Tempo's Taos Talent 2020
We at Tempo know how frustrating it must be for our creative community at this time. Gigs and performances have been cancelled, the theaters are dark and no one likes to create in a vacuum. Of course we live in a digital age, and Instagram is already abuzz with virtual performances, and now we too are offering local talent a unique opportunity to get your work to a larger audience, via our online site.
Violinist Rachel Penn sent us this one:
Peggy Nes shares a reflective and timely piece:
A bit of levity from Bob Aldo:
A funky, trippy cool instrumental submitted by Laguna Menta:
Tenney Whedon Walsh shares some music she wrote for these times:
Margaret Nes sent this in, combining some of her artwork and piano music:
Rachel Penn shares a clip from Taos Inn:
There's long been talk of an art renaissance in Taos. It seems counterintuitive when isolation is the mantra, and everything is closed. Taos artist Máye Torres said she thinks the time is ripe.
How self-imposed quarantine affects artists is something Tempo was wondering last week: how they're dealing with the self-imposed solitude and how different that solitude is from their normal creative space.
Easter and Passover are part of ancient Spring Equinox rites celebrating the spectacle of rebirth, renewal, divinity of the radiant dawn and all that brings joy and blessings.
To honor this annual new beginning, Kit Carson Road galleries are planning (tentatively as of press time) to offer music, refreshment and open doors from 4 to 7:30 p.m. this Saturday (March 21).
The Paseo Project is pleased to announce PPAIR: The Paseo Project Artist-in-Residence program. This opportunity, new for 2020, supports sending Taos-based artists on a fully-funded residency program to develop their work. For 2020, The Paseo Project is offering a one-month artist residency at the world-renowned Vermont Studio Center, in Johnson, Vermont.
Zoë Zimmerman is an acclaimed art photographer who has lived in Taos since she was seven years old. Born in New York City and raised on the south side of Taos, she has received renown internationally as a fine art photographer since graduating from the Rhode Island School of Design in 1986.
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Like musicians everywhere, those in Taos find themselves suddenly unemployed and at home. Here's what they're doing with themselves:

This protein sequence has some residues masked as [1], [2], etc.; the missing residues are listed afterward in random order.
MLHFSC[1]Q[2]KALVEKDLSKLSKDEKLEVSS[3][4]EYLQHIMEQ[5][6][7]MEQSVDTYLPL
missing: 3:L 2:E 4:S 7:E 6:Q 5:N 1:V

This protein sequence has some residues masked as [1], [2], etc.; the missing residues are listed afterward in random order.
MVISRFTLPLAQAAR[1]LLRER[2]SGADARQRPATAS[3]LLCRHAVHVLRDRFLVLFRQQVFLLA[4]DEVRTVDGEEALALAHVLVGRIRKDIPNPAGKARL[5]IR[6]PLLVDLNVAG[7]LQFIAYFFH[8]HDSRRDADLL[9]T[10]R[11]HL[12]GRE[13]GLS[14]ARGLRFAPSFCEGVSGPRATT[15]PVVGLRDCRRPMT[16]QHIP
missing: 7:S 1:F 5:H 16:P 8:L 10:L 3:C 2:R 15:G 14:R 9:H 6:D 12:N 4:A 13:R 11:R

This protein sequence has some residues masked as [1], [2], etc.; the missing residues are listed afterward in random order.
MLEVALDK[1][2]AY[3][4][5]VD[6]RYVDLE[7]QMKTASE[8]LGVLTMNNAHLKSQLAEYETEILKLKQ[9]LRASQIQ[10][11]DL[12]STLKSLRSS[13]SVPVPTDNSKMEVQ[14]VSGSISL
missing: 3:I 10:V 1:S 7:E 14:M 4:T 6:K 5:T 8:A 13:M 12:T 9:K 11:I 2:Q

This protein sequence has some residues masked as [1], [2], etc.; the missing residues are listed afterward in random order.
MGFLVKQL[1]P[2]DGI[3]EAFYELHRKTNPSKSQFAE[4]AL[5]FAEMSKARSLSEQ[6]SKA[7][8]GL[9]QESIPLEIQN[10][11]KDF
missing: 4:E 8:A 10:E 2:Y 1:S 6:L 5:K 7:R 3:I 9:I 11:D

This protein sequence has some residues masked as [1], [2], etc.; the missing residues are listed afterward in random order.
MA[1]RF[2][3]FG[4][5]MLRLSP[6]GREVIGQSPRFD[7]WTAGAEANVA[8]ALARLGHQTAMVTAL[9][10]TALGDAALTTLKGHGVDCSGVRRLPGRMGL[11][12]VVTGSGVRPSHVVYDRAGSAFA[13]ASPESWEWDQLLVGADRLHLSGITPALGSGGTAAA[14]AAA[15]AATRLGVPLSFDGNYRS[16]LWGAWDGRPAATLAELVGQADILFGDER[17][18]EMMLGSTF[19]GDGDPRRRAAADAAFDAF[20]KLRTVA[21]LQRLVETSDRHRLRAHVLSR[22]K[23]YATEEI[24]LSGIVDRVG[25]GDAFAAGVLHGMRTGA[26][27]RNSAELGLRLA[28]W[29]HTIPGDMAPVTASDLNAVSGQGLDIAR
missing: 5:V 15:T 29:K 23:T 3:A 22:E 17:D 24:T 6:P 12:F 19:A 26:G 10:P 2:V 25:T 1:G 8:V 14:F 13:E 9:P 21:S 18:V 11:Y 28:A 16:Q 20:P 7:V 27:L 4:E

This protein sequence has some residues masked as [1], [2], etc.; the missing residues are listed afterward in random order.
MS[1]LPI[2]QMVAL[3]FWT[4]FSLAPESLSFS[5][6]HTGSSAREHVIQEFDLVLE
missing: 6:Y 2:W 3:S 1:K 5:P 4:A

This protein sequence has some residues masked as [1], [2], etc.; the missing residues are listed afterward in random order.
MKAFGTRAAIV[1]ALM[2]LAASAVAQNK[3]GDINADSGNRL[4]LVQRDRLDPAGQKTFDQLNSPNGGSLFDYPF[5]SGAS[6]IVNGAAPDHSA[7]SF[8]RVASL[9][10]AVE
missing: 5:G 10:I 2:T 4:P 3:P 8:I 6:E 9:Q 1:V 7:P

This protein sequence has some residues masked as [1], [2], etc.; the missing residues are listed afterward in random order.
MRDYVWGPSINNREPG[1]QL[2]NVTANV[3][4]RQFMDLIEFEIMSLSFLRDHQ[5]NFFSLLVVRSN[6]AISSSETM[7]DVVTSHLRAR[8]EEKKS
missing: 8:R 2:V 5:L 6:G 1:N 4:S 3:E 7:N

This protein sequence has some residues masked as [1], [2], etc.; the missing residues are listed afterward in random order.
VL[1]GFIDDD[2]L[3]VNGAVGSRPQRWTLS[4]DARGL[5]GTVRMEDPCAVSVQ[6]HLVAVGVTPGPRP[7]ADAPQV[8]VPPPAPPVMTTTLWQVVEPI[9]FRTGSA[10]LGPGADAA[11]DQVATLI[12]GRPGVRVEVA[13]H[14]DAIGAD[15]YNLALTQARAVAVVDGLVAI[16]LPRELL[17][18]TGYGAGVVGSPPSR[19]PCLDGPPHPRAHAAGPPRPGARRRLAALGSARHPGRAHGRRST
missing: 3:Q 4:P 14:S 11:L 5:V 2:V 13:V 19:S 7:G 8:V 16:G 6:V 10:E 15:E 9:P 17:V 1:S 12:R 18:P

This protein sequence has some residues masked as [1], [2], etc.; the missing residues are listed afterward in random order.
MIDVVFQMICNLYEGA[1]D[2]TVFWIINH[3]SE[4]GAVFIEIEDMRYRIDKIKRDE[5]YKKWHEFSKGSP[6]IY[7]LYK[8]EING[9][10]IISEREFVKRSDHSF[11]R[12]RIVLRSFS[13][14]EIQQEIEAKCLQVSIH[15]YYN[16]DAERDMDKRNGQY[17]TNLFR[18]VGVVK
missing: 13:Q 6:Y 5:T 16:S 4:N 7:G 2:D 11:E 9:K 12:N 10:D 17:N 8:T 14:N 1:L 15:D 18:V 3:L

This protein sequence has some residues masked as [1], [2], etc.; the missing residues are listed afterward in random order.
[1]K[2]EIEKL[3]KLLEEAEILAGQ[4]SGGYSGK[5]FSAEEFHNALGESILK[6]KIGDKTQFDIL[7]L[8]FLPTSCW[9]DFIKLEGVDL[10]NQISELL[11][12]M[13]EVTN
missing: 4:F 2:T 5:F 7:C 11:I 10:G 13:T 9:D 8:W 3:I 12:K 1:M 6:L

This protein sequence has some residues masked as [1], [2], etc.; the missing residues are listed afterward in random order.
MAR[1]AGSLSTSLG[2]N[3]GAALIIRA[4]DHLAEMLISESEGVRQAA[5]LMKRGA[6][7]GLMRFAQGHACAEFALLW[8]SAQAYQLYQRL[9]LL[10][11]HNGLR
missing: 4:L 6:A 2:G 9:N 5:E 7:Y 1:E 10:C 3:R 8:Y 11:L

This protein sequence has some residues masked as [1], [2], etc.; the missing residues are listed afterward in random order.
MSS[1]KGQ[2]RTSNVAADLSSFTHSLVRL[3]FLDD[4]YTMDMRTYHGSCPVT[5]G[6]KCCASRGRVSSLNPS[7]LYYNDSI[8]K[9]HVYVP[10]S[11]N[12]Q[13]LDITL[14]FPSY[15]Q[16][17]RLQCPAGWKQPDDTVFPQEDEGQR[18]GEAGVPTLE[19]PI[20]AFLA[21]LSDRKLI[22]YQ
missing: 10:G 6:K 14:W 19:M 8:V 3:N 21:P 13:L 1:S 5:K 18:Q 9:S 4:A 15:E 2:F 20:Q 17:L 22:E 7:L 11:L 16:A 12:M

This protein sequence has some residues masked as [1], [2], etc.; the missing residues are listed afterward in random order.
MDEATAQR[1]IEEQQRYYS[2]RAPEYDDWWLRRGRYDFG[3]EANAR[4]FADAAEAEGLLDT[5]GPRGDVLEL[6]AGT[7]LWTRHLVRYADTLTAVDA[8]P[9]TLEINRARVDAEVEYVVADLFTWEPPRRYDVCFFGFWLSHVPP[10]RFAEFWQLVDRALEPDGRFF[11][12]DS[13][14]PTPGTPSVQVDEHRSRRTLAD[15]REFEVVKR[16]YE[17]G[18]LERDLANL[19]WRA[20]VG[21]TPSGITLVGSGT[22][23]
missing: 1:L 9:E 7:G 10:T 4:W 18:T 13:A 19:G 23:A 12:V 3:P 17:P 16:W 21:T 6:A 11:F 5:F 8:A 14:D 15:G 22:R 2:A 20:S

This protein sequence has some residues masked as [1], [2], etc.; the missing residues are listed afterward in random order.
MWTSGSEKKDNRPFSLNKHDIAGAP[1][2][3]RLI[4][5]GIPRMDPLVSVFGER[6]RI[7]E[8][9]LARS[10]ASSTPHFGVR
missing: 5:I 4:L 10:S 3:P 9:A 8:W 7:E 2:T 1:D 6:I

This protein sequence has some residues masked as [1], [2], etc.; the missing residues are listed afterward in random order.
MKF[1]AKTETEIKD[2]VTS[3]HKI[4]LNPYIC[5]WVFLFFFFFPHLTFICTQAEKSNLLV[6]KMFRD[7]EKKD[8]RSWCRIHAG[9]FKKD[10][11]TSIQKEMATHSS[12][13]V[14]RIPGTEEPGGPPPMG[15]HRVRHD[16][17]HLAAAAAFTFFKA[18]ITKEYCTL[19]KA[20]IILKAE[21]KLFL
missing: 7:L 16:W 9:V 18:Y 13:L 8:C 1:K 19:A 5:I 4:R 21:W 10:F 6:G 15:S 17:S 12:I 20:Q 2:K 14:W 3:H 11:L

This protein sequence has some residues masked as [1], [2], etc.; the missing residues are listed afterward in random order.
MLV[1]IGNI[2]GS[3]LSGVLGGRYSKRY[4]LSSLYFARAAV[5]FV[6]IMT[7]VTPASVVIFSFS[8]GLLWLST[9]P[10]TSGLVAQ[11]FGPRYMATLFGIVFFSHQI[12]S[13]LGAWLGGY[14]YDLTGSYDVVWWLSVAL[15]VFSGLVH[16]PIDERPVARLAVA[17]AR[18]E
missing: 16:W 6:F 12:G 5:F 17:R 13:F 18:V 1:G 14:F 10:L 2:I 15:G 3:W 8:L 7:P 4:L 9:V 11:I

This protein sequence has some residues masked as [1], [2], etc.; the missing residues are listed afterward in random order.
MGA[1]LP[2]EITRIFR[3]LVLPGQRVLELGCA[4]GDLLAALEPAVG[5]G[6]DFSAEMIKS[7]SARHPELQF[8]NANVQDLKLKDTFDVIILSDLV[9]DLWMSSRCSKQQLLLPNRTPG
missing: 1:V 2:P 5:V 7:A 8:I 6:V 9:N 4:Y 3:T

It's a different world than last week, and by the time you read these words, more will have changed as we take active steps to ward off the common threat of a microscopic virus, and the isolation that comes with it.
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Amid the current COVID-19 crisis, Taos Plaza resembles the quiet cobblestone center of a dusty ole sagebrush town. Smoke Signals, one of the few beacons of commerce still available to the dwindling number of visitors, reluctantly opened its doors for a few hours to conduct this interview.
'Tortilla Soup from scratch, chiffon and kitten heels' was the post from a friend who's found a way to have fun while in "lockdown." Another emphasized her absolute need for lipstick to be ready for her day.
The moon in Gemini early next week has wide-ranging and different implications for each sign. Read further to see what this moon means for you:
People could say it sure sounds like a great Indian name. But, the owners and operators of Bison Star Naturals don't want you to see them, as just another Native-owned business.
Update, Wednesday, March 18: The Taos art colony will steadfastly continue through lockdown, and the galleries who show the work of many of the talented artists who live here are prepared to keep their doors open to continue bringing some beauty and meaning into these dark days. Others are more wary.
The main uncertainty regarding the coronavirus outbreak for Taos is how big it will get, and how fast. The Centers for Disease Control says that “many people in the United States will at some point, either this year or next, get exposed to this virus.”
Tempo asked a few food purveyors, restaurants and coffee shops how they are handling customers and customer service at this time.
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It was inevitable: the smell of Purell would always remind her of the winter of 2020. Maybe that will be the first line of my novel about life during the great coronavirus pandemic.
Along with a zombie apocalypse and being abducted by aliens, one of the top fears people have is public speaking, even actors. The ability to deliver an effective speech or sales pitch and to read from a novel in a way that engages an audience are believed to be talents one is born with.
Levi Romero says he used to be a closet poet. Being a poet and a young Chicano male did not seem to go together. That is, until he recognized how much language and the love of stories lay at the heart of both his culture and the art of poetry.
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It had to happen. Both movie theaters in Taos have closed for the time being in response to the COVID-19 coronavirus pandemic. The Taos Center for the Arts has closed both its Stables Gallery and …
Taos Pueblo filmmakers interested in developing their media-arts projects are eligible to receive funding through the newly established Senator John Pinto Memorial Filmmakers Fund. Individual Native filmmakers can use funds toward any aspect of production. This can include, film, TV, video games or audio visual projects.
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